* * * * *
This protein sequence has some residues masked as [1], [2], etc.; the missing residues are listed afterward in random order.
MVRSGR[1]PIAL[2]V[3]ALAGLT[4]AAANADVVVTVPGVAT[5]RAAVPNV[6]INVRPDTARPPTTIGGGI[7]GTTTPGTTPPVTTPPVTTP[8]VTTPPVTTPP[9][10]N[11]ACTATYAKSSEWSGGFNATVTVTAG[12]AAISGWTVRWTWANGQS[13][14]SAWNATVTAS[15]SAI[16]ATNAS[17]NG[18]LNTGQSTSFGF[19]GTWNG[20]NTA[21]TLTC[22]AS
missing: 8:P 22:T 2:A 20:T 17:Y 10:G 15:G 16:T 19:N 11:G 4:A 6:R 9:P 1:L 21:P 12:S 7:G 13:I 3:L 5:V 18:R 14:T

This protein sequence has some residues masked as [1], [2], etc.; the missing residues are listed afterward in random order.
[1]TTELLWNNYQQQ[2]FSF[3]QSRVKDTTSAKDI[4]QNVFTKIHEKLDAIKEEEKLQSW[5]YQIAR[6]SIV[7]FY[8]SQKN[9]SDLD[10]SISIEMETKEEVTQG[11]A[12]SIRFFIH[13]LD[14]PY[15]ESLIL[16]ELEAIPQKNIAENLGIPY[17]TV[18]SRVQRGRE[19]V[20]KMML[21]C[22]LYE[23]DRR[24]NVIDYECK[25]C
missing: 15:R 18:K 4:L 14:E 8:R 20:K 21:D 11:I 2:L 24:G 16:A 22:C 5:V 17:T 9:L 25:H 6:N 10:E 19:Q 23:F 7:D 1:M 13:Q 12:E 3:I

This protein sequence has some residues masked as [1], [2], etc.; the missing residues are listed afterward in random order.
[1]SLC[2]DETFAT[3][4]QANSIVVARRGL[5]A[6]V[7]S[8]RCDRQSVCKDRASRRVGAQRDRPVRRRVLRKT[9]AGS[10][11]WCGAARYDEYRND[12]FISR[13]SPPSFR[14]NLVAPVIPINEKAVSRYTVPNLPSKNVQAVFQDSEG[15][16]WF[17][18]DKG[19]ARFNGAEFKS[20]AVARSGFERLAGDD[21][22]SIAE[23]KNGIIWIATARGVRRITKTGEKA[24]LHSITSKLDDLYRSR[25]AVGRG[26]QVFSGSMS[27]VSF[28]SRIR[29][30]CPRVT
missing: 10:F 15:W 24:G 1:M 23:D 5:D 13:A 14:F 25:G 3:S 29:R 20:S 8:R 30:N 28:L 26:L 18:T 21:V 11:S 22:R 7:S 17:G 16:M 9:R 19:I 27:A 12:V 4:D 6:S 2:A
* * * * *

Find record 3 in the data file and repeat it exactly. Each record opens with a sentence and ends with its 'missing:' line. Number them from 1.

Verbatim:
This protein sequence has some residues masked as [1], [2], etc.; the missing residues are listed afterward in random order.
[1]SLC[2]DETFAT[3][4]QANSIVVARRGL[5]A[6]V[7]S[8]RCDRQSVCKDRASRRVGAQRDRPVRRRVLRKT[9]AGS[10][11]WCGAARYDEYRND[12]FISR[13]SPPSFR[14]NLVAPVIPINEKAVSRYTVPNLPSKNVQAVFQDSEG[15][16]WF[17][18]DKG[19]ARFNGAEFKS[20]AVARSGFERLAGDD[21][22]SIAE[23]KNGIIWIATARGVRRITKTGEKA[24]LHSITSKLDDLYRSR[25]AVGRG[26]QVFSGSMS[27]VSF[28]SRIR[29][30]CPRVT
missing: 10:F 15:W 24:G 1:M 23:D 5:D 13:A 14:F 25:G 3:S 29:R 20:S 8:R 30:N 28:L 26:L 18:T 21:V 11:S 22:R 7:S 17:G 16:M 9:R 19:I 27:A 12:V 4:D 6:S 2:A